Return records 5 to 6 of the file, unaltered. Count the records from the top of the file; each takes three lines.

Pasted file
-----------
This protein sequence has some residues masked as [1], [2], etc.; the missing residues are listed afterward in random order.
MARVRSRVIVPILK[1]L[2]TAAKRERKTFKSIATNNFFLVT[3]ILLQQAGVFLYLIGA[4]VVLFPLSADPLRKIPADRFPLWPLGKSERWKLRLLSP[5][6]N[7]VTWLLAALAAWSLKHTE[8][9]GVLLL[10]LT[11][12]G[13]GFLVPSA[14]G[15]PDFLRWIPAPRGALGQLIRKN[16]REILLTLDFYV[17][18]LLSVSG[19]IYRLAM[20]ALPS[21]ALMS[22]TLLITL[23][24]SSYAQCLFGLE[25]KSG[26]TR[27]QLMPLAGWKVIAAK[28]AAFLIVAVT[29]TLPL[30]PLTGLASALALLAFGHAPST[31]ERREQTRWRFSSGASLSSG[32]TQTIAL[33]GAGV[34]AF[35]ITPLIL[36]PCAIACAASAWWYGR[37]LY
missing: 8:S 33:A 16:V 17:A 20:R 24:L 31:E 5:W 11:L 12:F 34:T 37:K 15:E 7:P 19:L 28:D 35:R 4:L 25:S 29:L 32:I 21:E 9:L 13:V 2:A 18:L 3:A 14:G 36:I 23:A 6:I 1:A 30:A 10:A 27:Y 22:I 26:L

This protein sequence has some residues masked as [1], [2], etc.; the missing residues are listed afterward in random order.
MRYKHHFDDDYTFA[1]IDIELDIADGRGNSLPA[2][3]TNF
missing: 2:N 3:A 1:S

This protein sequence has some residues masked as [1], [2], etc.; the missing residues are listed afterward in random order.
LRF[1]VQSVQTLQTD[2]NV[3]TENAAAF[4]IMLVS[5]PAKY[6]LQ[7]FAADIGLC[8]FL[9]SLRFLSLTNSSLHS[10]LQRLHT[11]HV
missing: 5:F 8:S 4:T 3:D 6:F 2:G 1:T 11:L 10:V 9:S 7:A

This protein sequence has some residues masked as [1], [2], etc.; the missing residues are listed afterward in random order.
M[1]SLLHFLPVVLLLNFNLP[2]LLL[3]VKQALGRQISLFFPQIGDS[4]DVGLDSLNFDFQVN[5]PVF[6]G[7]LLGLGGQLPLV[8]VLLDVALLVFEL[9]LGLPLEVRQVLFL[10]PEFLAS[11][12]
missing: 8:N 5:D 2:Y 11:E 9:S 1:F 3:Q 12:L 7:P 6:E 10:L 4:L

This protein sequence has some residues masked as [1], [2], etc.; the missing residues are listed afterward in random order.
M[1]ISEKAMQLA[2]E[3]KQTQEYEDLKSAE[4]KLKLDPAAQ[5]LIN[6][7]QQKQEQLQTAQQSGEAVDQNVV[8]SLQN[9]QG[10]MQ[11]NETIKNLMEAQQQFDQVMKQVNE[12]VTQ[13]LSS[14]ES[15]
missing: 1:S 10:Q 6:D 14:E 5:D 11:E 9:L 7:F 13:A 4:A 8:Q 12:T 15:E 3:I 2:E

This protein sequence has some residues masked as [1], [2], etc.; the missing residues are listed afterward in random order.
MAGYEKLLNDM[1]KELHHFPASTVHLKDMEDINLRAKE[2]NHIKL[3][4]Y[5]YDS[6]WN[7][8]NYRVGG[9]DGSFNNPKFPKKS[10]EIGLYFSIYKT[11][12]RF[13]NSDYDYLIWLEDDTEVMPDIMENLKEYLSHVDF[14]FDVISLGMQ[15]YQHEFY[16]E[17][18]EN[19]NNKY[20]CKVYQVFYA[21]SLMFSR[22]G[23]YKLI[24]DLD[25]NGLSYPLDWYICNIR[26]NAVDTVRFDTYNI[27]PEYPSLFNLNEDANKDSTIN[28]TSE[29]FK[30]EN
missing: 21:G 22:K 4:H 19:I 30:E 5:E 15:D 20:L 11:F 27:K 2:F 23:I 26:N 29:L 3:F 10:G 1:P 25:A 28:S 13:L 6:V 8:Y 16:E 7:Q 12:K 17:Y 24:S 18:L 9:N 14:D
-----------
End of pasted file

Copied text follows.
This protein sequence has some residues masked as [1], [2], etc.; the missing residues are listed afterward in random order.
M[1]ISEKAMQLA[2]E[3]KQTQEYEDLKSAE[4]KLKLDPAAQ[5]LIN[6][7]QQKQEQLQTAQQSGEAVDQNVV[8]SLQN[9]QG[10]MQ[11]NETIKNLMEAQQQFDQVMKQVNE[12]VTQ[13]LSS[14]ES[15]
missing: 1:S 10:Q 6:D 14:E 5:D 11:E 9:L 7:F 13:A 4:A 8:Q 12:T 15:E 3:I 2:E

This protein sequence has some residues masked as [1], [2], etc.; the missing residues are listed afterward in random order.
MAGYEKLLNDM[1]KELHHFPASTVHLKDMEDINLRAKE[2]NHIKL[3][4]Y[5]YDS[6]WN[7][8]NYRVGG[9]DGSFNNPKFPKKS[10]EIGLYFSIYKT[11][12]RF[13]NSDYDYLIWLEDDTEVMPDIMENLKEYLSHVDF[14]FDVISLGMQ[15]YQHEFY[16]E[17][18]EN[19]NNKY[20]CKVYQVFYA[21]SLMFSR[22]G[23]YKLI[24]DLD[25]NGLSYPLDWYICNIR[26]NAVDTVRFDTYNI[27]PEYPSLFNLNEDANKDSTIN[28]TSE[29]FK[30]EN
missing: 21:G 22:K 4:H 19:I 30:E 5:E 15:D 20:L 11:F 27:K 2:F 23:I 26:N 29:L 3:F 10:G 1:P 25:A 28:S 13:L 6:V 8:Y 16:E 7:Q 12:K 17:Y 24:S 18:L 9:N 14:D